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8BitLA: Using the tech from old video game themes to make modern music




8-Bit music is the sound of old school video games, and it’s a genre for musicians who like its simplicity and the era it evokes.
8-Bit music is the sound of old school video games, and it’s a genre for musicians who like its simplicity and the era it evokes.
Mike Shirley-Donnelley

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The hottest video game item of the holiday season was without a doubt the Nintendo NES Classic Edition.  And the reason was simple – nostalgia. The 8-Bit sounds from old school video games are now nostalgia, and for the past six years these type of tunes have been celebrated at Freq.Fest at the Smell in downtown Los Angeles, which returns this week.

Jesse Avila is co-organizer of 8BitLA, and lead vocalist for the band Paladin Shield, one of the bands performing the fest, says “What you are listening to are simple and basic oscillators that create pulse waves, which are very rudimentary sound waves. Think of the oscillators in an alarm clock. They essentially use the same technology. We take this thing that sounds alien and awkward and try to make something beautiful out of it.”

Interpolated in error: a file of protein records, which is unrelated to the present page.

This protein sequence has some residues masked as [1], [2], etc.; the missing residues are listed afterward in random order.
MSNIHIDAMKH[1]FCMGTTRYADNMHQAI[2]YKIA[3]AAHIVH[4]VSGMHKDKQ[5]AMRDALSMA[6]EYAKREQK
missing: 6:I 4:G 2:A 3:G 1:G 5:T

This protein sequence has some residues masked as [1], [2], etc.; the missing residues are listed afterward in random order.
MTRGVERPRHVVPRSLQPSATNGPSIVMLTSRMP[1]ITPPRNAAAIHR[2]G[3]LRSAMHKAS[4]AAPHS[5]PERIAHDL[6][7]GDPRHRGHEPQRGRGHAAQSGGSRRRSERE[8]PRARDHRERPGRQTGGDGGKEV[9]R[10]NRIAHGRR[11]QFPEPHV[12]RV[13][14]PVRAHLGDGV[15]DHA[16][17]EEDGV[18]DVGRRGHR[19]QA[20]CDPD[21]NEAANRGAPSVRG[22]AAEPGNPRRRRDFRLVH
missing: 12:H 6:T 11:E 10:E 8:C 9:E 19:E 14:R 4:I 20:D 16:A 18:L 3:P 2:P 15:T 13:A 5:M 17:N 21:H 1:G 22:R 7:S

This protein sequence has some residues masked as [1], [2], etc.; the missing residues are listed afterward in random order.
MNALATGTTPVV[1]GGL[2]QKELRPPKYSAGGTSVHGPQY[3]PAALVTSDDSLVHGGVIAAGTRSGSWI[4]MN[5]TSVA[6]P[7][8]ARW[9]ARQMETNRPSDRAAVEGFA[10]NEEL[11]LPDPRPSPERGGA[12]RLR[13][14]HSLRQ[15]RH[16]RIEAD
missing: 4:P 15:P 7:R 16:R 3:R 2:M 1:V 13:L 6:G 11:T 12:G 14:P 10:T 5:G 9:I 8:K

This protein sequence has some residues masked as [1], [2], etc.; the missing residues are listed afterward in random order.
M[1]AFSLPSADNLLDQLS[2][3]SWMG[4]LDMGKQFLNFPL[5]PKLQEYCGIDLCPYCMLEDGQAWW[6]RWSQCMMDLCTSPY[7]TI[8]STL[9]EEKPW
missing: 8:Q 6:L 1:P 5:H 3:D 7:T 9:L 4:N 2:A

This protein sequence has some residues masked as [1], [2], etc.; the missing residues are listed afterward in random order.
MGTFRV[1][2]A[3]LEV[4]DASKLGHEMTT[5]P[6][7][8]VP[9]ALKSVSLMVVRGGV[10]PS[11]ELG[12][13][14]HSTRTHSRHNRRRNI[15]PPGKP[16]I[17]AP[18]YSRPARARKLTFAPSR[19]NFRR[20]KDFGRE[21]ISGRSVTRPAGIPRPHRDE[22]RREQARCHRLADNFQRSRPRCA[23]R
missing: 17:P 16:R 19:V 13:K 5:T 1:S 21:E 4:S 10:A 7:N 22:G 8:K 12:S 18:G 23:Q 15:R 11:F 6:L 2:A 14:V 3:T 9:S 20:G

Some of the best classic video game soundtracks tell stories without words:

https://www.youtube.com/watch?v=oEf8gPFFZ58

"The soundtrack fit the backstory so well of the game. Mega Man has to kill these other bad robots, but what many people don’t know is that most of these robots are his brothers… And so he is really out to kill his brothers who were corrupted by Dr.Wily. If you listen to the soundtrack of Mega Man it’s heroic and adventurous, but there are hints of sadness."

And sometimes the music can really become a character of its own:

"Popular protagonists in old school video games like Mario or Link are not your typical buff-guy machismo heroes. They are these underdog type heroes… The awkwardness of the 8-Bit fits so well with characters that typically wouldn't be considered the savior of the day."

Freq.Fest runs Friday, Saturday, and Sunday at the Smell in downtown Los Angeles. To learn more about 8BitLA and Freq.Fest visit the groups’ websites. And don’t forget to listen to the story above so you can hear some 8-Bit music for yourself.